When I gave up gluten I turned to corn–NOT a great alternative since it’s one of the oldest genetically-modified crops in the world (certainly here in the United States). But I love cornbread and I love guacamole and salsa, so corn serves me well in that regard. But what happens when corn and rice are also off the menu? I’m a snacker and still require something crunchy I can reach for during the mid-afternoons.

As part of experimenting with Paleo, I bought Against All Grain by the best-selling author and blogger, Danielle Walker. She realized early on that people can’t survive on meat and vegetables alone (emotionally, not physically), so her book contains all sorts of snacks and desserts as well as salads and meat dishes.

I tried her grain-free Raisin-Rosemary Crackers and loved them! They are super easy to whip up, and contain a nice balance of sweet, salty and crunchy. I only modified the recipe ever so slightly in ingredients and instruction.

Ingredients

1 cup blanched almond flour/meal (I use Bob’s Redmill)

2 tbsp raisins

2 tbsp cold water

1 tbsp plus 1 tsp raw sunflower seeds, divided

1 tbsp fresh rosemary

1 1/2 tbsp extra-virgin olive oil

1/2 tsp sea salt

Preparation

Preheat the oven to 350F.

If you have a regular-size food processor, put all the ingredients except the 1 tsp sunflower seeds in the processor. Process for 15 seconds, or until the ingredients are well mixed and the raisins and rosemary leaves are chopped into small bits. If you don’t have a regular-size food processor, like me, and have to rely on a mini-processor (like my mini Krups), put in all the ingredients except the almond flour and process until the raisins and rosemary leaves are chopped into bits. Then add the “flour” and process until the dough comes together (several 2-second pulses on my machine).

cracker mixForm the dough into a squarish shape and roll between two pieces of parchment paper until you have a 1/8-inch thick rectangular shape.

cracker rolled outRemove the top sheet of parchment. Use a sharp flat-edged knife or pizza cutter to cut the dough into 1-inch x 2-inch rectangles. Save the end bits to re-roll in the first piece of parchment to make more crackers.

crackers cutCarefully transfer the parchment paper to a baking sheet. You can bake as is, or carefully separate the crackers from one another. I find they bake better when they’re separated.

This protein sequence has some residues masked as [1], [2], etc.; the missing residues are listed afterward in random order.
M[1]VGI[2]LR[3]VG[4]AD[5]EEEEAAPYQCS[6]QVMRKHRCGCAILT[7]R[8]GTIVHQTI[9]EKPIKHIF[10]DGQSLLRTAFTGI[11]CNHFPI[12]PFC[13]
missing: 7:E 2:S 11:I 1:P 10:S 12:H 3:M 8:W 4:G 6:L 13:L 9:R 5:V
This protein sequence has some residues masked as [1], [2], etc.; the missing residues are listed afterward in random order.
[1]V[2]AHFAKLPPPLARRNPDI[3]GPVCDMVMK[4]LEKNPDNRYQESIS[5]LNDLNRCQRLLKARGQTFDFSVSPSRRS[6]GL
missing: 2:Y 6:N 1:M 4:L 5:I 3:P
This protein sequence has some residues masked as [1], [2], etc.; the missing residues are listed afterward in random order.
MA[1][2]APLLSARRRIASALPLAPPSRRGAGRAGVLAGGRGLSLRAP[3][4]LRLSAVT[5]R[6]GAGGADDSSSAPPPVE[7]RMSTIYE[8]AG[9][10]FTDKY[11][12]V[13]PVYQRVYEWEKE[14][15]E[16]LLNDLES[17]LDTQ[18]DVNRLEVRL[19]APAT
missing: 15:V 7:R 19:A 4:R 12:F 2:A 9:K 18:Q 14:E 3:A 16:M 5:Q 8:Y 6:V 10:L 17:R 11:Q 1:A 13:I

Bake for 10-15 minutes, rotating the pan once, until the crackers are golden and browning slightly on the edges.

Cool completely before serving. Serve with dairy-free “cream cheese” or a piece of prosciutto.

Happy snacking!

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prawn veg polenta aboveWhen I traveled through my no-gluten phase (which ended abruptly when my food sensitivity test suggested I can handle gluten perfectly well), I was in constant search for starch substitutes. I believe we need some, and unless you are dieting to lose weight, there’s no reason not to eat them. They’re filling and satisfying in so many ways.

Rice seems to be the number one choice for gluten-free eaters, but there’s so little nutritional value, that it’s usually my choice of last resort–unless, of course, I’m cooking an Indian dish which is nearly always best over rice. So that leaves potatoes and corn. I have a natural aversion to potatoes because I feel you need to use a lot of fat (e.g., butter, ghee, olive oil, etc.) and salt to make them tasty and give them a desirable texture (e.g., roasted, fried, etc.). Corn, on the other hand, has a natural sweetness and a unique texture and can be used in countless ways.

Polenta is perhaps the best and easiest base for any number of meats and/or vegetables. It whips up in about 20 minutes and can be molded or served soft and creamy. And you can make it soft and creamy without adding any “cream” (milk or cheese, that is). Grilled or pan-roasted fish or meats go perfectly with polenta. If you’re vegetarian, any combination of grilled or roasted vegetables make a great companion to polenta. You can also serve marinara sauce over polenta if you’re avoiding pasta.

And corn is surprisingly nutritious! Just one cup provides an impressive 16 grams of protein. Corn is also an excellent source of iron, magnesium and Vitamin B-6. (Note: 1 cup of corn also has 600 calories, so don’t indulge too often if you’re calorie counting.)

When I haven’t been able to make it to the store, I can grill or saute whatever bits are left in my fridge and serve it over polenta for a perfectly satisfying dish.

You can make this dish with prawns, mushrooms and spinach in less than 30 minutes. The only real skill required is the ability to multi-task, as you will need to monitor three burners simultaneously. It’s really not hard (I’m speaking mainly to some men here), since the polenta just does its thing with only a little stirring, and the mushrooms are pretty self sufficient, too.

prawn veg polenta closeIngredients

6 cups filtered water or 4 cups water and 2 cups milk (regular or coconut)

1 1/2 cups polenta

1 lb crimini or other mushroom

1/4 cup dry white wine*

3/4 lb prawns, shelled with tails left on and deveined

1 lb baby spinach

2-3 tbsp olive oil

2 cloves of garlic, finely minced